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Postmodernist views of family Cheat Sheet by

WJEC AS paper 1 understanding society


-postm­ode­rnism is a socolo­gical theory that arose as a conseq­uence of advanced modern­iza­tion.
-postm­ode­rnists argue we should look at the family as a fluid and changing concept.
-therefore they disagree with theories such as functi­ona­lism, which argues that there is one ‘ideal’ or ‘normal’ family type (the nuclear family).
-in 1993 Cheal theorized that the family has undergone major change because society is no longer predic­table.


-to conclude, postmo­der­nists claim that family is unique for everyone and that family dynamics or intera­ctions cannot and should not be genera­lised
-this is evident in the increase in altern­ative family types, such as single­-parent families and same sex parent families ect.
-postm­ode­rnist views may be criticized by functi­ona­lists as they would agree that the nuclear family is the ideal.
-However it is a strong perspe­ctive as it offers an explan­ation of family change and family diversity.


-NR would criticize them as they believe these altern­ative family types are determ­ental.


Indivi­dualism means that people choose to act on the basis of what is good for them and not a sense of what others may expect or think
-in contrast to collec­tivism.
-a individual is always part of the family, community, society or nation. When an individual is corrupt it leads to corrup­tions everyw­here.
-when an individual works for themse­lves, they only benefit themselves but when they consider the community they help in social growth.
-the individual approach urges a person to pursue goals which may be hard to do in a family or sometimes even imposs­ible.
-for example, if an individual parents wants them to take over a family business they may not be able to pursue their dream career.
Critic­isms: Functi­ona­lists may criticize this as in order for social solidarity to happen indivi­duals must have a collective conscience where all members share norms and values.

Modern society is fragmented

Modern society is fragme­nted. There are a few connection between various groups or between some members of our society so the influence of society on behaviour has weakened.
-functions that were previously performed solely by the family have now been replaced with other instit­utions.
-for example the NHS now carriers out care for the family members and the media keeps family members up to date on news and also passes on norms and values.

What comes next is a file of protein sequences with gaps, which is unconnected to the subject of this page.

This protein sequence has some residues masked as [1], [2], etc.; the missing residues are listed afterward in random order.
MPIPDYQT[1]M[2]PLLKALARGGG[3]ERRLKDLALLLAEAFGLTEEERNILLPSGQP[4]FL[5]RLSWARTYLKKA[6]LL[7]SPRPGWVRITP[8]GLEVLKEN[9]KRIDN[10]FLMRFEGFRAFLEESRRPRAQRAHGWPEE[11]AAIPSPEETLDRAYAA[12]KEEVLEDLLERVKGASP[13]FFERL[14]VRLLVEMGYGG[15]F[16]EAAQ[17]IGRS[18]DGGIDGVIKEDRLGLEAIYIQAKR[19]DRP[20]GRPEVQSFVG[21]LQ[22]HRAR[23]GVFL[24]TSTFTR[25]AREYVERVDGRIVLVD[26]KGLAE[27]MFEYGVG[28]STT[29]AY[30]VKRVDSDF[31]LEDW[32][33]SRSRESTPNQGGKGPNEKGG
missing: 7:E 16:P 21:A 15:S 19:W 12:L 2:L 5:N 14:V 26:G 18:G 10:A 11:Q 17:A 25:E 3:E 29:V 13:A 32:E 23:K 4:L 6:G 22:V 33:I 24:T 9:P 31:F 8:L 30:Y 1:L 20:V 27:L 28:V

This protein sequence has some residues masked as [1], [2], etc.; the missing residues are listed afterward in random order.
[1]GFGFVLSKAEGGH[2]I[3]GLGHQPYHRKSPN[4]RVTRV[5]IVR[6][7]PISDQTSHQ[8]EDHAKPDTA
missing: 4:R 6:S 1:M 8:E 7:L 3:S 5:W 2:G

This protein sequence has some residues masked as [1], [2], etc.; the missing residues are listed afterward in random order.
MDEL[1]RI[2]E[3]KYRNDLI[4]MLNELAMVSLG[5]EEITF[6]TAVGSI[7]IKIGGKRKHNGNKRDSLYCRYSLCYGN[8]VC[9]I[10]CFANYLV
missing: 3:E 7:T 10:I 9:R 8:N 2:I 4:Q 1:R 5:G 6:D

-people create their identify from a wide range of choices, such as youth subcul­tures, sexual prefer­ences movements such as enviro­nme­nta­lism.
Critic­isms: Functi­ona­lists would criticize this as they believe that although society is fragmented it is still interc­onn­ected and dependent. Parsons organic analogy, different instit­utions rely on eachother in order for society to function.

The Rapoports types of family diversity

The Rapoports described and listed the variety of types of family diversity in modern society.
They explain there are 5 types of family diversity:
1. Organi­zat­ional- how a family might organise the roles people perform for example the ales in the family will perform tradit­ional tasks.
2. Cultural- families differ in terms of their beliefs and values.
3. Class- family life as experi­enced in a middle­-class family is not the dame for other social classes. For example resources, housing and opport­unities all impact the nature of families.
4. Life course- we dont live in the same family structure our whole life for example we might be born into a nuclear family which may change to a lone parent family ect.
5. Cohort- there is a change over time of what is the norm in terms of family life, for one generation is not for the next.
Critic­isms: Since Rapoports wrote about the family in 1982, families have become even more diverse e.g same sex families

Charac­ter­istics of postmodern family

Postmo­der­nists do not believe that the family should be regarded as a concrete fixed concept
Postmo­der­nists argue that there are six charac­ter­istics which make the postmodern family different to families that existed in modern or even late modern families.
1. Liberated sex attitudes- women are less likely to view romantic love and therefore marriage as their primary goal.
2. Voluntary childl­ess­ness- increasing number of young women choosing not to have children.
3. Reprod­uctive techno­logies- lesbians, single hero women and women in their sixties can receive fertility treatm­ents. Surrogacy has meant that homosexual couples can now be parents and have families.
4. Diversity in parenting arrang­ements- Parenting now shared with the father and non parental care givers is becoming poppular as dual worker families increase in number.
5. Crisis of mascul­inity- Mac en Ghaill suggest postmodern society is experi­encing a crisis of mascul­inity as menus futures no longer involve skilled, highly paid work. This has led to emergence of signif­icant altern­ative mascul­inities which challenge dominance in families and tradit­ional mascul­ini­ties.
6. Consum­ption- Families are no longer solely influenced by what signif­icant others may think may be more concerned with what a wide range of insign­ificant other i.e their fellow consumers think of them. Goods and services are more important than family intera­ction and intimacy.
Critic­isms: Postmo­der­nists may have exagge­rated the degree and diversity of choice avaible in personal relati­ons­hips. In particular PM have neglected to recognise that structural forces such as social class, patriarchy and ethnicity still exert influence.


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